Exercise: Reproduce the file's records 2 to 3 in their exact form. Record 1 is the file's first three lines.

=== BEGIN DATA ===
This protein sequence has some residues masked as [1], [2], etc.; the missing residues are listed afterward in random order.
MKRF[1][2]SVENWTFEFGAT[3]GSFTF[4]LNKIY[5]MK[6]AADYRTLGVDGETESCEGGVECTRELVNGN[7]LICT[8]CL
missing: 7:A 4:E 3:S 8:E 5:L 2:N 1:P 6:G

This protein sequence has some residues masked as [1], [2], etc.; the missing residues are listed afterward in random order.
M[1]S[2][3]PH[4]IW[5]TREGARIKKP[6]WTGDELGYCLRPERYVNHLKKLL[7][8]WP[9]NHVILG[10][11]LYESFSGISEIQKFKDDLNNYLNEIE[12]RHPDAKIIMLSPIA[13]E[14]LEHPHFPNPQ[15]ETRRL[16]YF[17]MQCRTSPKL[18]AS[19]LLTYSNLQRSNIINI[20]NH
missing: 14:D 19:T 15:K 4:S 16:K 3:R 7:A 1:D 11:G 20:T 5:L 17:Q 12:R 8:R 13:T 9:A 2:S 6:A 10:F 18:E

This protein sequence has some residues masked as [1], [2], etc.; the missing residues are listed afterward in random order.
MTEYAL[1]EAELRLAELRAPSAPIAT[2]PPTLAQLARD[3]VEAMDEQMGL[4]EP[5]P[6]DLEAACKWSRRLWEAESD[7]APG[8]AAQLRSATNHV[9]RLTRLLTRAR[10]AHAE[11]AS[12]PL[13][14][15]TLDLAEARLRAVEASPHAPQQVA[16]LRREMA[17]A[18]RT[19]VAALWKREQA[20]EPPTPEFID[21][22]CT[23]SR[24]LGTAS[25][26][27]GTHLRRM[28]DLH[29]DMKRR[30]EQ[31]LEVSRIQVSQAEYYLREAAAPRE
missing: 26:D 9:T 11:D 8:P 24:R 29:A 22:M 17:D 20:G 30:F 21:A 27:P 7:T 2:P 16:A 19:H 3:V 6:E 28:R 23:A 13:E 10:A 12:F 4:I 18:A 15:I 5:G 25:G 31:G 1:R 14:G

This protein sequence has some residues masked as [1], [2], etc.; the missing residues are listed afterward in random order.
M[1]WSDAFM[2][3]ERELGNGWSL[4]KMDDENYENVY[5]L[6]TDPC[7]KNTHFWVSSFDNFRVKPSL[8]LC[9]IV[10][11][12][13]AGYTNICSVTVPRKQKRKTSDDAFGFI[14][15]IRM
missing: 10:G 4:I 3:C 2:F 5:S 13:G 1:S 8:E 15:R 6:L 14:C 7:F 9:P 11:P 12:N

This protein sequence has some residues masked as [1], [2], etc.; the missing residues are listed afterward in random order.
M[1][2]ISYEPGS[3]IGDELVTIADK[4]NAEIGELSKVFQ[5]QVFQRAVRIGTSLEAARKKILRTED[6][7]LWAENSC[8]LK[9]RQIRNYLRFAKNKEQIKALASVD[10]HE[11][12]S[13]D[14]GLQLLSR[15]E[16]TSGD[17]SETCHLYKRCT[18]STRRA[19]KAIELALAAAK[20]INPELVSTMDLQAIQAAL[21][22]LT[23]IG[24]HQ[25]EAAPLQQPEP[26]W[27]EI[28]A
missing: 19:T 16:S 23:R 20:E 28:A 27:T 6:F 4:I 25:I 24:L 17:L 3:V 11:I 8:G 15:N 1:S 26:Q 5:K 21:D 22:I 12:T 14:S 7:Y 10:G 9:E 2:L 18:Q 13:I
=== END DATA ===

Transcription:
This protein sequence has some residues masked as [1], [2], etc.; the missing residues are listed afterward in random order.
M[1]S[2][3]PH[4]IW[5]TREGARIKKP[6]WTGDELGYCLRPERYVNHLKKLL[7][8]WP[9]NHVILG[10][11]LYESFSGISEIQKFKDDLNNYLNEIE[12]RHPDAKIIMLSPIA[13]E[14]LEHPHFPNPQ[15]ETRRL[16]YF[17]MQCRTSPKL[18]AS[19]LLTYSNLQRSNIINI[20]NH
missing: 14:D 19:T 15:K 4:S 16:K 3:R 7:A 1:D 11:G 20:T 5:L 17:Q 12:R 8:R 13:T 9:A 2:S 6:A 10:F 18:E

This protein sequence has some residues masked as [1], [2], etc.; the missing residues are listed afterward in random order.
MTEYAL[1]EAELRLAELRAPSAPIAT[2]PPTLAQLARD[3]VEAMDEQMGL[4]EP[5]P[6]DLEAACKWSRRLWEAESD[7]APG[8]AAQLRSATNHV[9]RLTRLLTRAR[10]AHAE[11]AS[12]PL[13][14][15]TLDLAEARLRAVEASPHAPQQVA[16]LRREMA[17]A[18]RT[19]VAALWKREQA[20]EPPTPEFID[21][22]CT[23]SR[24]LGTAS[25][26][27]GTHLRRM[28]DLH[29]DMKRR[30]EQ[31]LEVSRIQVSQAEYYLREAAAPRE
missing: 26:D 9:T 11:D 8:P 24:R 29:A 22:M 17:D 20:G 30:F 21:A 27:P 7:T 2:P 16:A 19:H 3:V 6:E 28:R 23:A 13:E 10:A 12:F 4:I 18:A 15:I 5:G 25:G 31:G 1:R 14:G